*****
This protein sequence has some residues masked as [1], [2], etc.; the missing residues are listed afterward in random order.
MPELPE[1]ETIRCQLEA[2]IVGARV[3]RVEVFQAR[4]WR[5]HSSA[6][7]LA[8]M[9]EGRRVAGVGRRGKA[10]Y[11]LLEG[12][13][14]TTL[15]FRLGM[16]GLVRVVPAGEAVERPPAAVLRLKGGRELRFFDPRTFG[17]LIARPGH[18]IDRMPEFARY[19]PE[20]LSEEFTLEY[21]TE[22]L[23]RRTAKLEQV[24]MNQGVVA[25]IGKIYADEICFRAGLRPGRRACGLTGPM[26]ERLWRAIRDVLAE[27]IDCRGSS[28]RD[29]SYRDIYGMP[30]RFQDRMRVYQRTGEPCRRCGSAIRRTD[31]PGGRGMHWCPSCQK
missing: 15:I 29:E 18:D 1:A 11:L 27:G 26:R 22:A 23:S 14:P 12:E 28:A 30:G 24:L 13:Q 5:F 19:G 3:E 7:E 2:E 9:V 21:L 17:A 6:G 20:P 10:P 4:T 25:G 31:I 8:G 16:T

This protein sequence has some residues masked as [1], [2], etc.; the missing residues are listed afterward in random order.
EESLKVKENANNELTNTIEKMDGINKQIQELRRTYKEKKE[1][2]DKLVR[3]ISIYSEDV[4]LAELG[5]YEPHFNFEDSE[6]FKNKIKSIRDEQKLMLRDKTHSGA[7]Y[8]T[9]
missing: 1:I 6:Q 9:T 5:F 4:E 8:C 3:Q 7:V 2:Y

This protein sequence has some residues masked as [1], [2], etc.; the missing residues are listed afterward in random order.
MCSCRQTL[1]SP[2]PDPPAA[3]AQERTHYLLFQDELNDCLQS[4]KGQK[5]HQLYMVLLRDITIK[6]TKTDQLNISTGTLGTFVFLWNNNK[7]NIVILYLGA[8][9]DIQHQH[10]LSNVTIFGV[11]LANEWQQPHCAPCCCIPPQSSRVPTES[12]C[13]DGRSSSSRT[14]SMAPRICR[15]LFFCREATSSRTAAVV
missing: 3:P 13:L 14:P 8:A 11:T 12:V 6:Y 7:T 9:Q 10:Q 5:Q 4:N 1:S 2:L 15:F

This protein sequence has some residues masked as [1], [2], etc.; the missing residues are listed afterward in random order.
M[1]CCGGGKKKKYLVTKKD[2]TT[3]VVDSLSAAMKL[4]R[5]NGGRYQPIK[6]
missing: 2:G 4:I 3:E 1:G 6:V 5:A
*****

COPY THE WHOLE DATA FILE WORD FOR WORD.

This protein sequence has some residues masked as [1], [2], etc.; the missing residues are listed afterward in random order.
MPELPE[1]ETIRCQLEA[2]IVGARV[3]RVEVFQAR[4]WR[5]HSSA[6][7]LA[8]M[9]EGRRVAGVGRRGKA[10]Y[11]LLEG[12][13][14]TTL[15]FRLGM[16]GLVRVVPAGEAVERPPAAVLRLKGGRELRFFDPRTFG[17]LIARPGH[18]IDRMPEFARY[19]PE[20]LSEEFTLEY[21]TE[22]L[23]RRTAKLEQV[24]MNQGVVA[25]IGKIYADEICFRAGLRPGRRACGLTGPM[26]ERLWRAIRDVLAE[27]IDCRGSS[28]RD[29]SYRDIYGMP[30]RFQDRMRVYQRTGEPCRRCGSAIRRTD[31]PGGRGMHWCPSCQK
missing: 15:I 29:E 18:D 1:A 11:L 27:G 26:R 22:A 23:S 14:P 12:E 28:A 30:G 24:L 13:Q 5:F 19:G 3:E 7:E 2:E 9:V 21:L 17:A 6:G 20:P 10:P 4:T 25:G 31:I 8:G 16:T

This protein sequence has some residues masked as [1], [2], etc.; the missing residues are listed afterward in random order.
EESLKVKENANNELTNTIEKMDGINKQIQELRRTYKEKKE[1][2]DKLVR[3]ISIYSEDV[4]LAELG[5]YEPHFNFEDSE[6]FKNKIKSIRDEQKLMLRDKTHSGA[7]Y[8]T[9]
missing: 1:I 6:Q 9:T 5:F 4:E 8:C 3:Q 7:V 2:Y

This protein sequence has some residues masked as [1], [2], etc.; the missing residues are listed afterward in random order.
MCSCRQTL[1]SP[2]PDPPAA[3]AQERTHYLLFQDELNDCLQS[4]KGQK[5]HQLYMVLLRDITIK[6]TKTDQLNISTGTLGTFVFLWNNNK[7]NIVILYLGA[8][9]DIQHQH[10]LSNVTIFGV[11]LANEWQQPHCAPCCCIPPQSSRVPTES[12]C[13]DGRSSSSRT[14]SMAPRICR[15]LFFCREATSSRTAAVV
missing: 3:P 13:L 14:P 8:A 11:T 12:V 6:Y 7:T 9:Q 10:Q 5:Q 4:N 1:S 2:L 15:F

This protein sequence has some residues masked as [1], [2], etc.; the missing residues are listed afterward in random order.
M[1]CCGGGKKKKYLVTKKD[2]TT[3]VVDSLSAAMKL[4]R[5]NGGRYQPIK[6]
missing: 2:G 4:I 3:E 1:G 6:V 5:A